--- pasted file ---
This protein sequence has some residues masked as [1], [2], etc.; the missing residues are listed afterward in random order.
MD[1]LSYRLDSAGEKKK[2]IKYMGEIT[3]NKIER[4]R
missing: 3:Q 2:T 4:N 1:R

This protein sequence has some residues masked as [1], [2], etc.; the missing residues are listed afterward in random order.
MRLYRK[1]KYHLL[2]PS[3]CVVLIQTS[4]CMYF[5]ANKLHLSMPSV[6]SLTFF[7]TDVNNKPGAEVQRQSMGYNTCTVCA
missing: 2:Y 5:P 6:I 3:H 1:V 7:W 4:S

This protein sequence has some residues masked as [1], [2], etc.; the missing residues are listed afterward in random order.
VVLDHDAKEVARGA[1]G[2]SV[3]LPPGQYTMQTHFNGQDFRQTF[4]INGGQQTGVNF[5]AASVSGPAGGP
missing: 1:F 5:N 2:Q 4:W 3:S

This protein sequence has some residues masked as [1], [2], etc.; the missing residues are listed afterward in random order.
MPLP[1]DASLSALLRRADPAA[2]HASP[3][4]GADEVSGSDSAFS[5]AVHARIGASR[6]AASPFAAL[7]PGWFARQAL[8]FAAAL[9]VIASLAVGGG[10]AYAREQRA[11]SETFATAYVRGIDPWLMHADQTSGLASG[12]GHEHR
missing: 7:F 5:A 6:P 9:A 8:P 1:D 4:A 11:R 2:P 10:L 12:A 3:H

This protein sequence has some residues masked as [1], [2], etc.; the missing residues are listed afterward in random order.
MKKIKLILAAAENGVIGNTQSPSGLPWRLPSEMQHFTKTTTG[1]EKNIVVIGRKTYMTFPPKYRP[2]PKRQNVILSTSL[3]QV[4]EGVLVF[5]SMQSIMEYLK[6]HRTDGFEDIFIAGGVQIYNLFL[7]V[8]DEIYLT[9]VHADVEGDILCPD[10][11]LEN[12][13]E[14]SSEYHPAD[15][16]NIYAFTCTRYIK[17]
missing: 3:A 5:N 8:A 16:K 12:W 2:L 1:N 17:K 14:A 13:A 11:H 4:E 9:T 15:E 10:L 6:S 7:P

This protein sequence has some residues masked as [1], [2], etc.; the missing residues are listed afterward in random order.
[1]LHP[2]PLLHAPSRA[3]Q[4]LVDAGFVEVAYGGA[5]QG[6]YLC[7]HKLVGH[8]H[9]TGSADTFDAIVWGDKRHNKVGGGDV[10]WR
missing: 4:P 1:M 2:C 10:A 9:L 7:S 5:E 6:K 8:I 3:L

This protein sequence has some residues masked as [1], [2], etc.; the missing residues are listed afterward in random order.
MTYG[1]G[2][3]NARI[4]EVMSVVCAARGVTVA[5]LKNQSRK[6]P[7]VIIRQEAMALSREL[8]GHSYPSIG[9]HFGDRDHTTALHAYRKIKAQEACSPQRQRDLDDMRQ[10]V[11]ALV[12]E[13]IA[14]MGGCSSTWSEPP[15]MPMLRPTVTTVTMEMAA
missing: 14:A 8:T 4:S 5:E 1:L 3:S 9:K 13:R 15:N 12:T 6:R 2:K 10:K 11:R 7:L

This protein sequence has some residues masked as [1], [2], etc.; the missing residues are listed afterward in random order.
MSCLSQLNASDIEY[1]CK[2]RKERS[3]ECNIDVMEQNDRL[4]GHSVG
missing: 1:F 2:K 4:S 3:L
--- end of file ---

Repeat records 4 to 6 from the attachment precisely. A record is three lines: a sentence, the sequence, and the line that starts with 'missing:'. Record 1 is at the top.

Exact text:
This protein sequence has some residues masked as [1], [2], etc.; the missing residues are listed afterward in random order.
MPLP[1]DASLSALLRRADPAA[2]HASP[3][4]GADEVSGSDSAFS[5]AVHARIGASR[6]AASPFAAL[7]PGWFARQAL[8]FAAAL[9]VIASLAVGGG[10]AYAREQRA[11]SETFATAYVRGIDPWLMHADQTSGLASG[12]GHEHR
missing: 7:F 5:A 6:P 9:A 8:P 1:D 4:A 11:R 2:P 10:L 12:A 3:H

This protein sequence has some residues masked as [1], [2], etc.; the missing residues are listed afterward in random order.
MKKIKLILAAAENGVIGNTQSPSGLPWRLPSEMQHFTKTTTG[1]EKNIVVIGRKTYMTFPPKYRP[2]PKRQNVILSTSL[3]QV[4]EGVLVF[5]SMQSIMEYLK[6]HRTDGFEDIFIAGGVQIYNLFL[7]V[8]DEIYLT[9]VHADVEGDILCPD[10][11]LEN[12][13]E[14]SSEYHPAD[15][16]NIYAFTCTRYIK[17]
missing: 3:A 5:N 8:A 16:K 12:W 2:L 1:N 17:K 14:A 13:A 11:H 4:E 9:T 15:E 10:L 6:S 7:P

This protein sequence has some residues masked as [1], [2], etc.; the missing residues are listed afterward in random order.
[1]LHP[2]PLLHAPSRA[3]Q[4]LVDAGFVEVAYGGA[5]QG[6]YLC[7]HKLVGH[8]H[9]TGSADTFDAIVWGDKRHNKVGGGDV[10]WR
missing: 4:P 1:M 2:C 10:A 9:L 7:S 5:E 6:K 8:I 3:L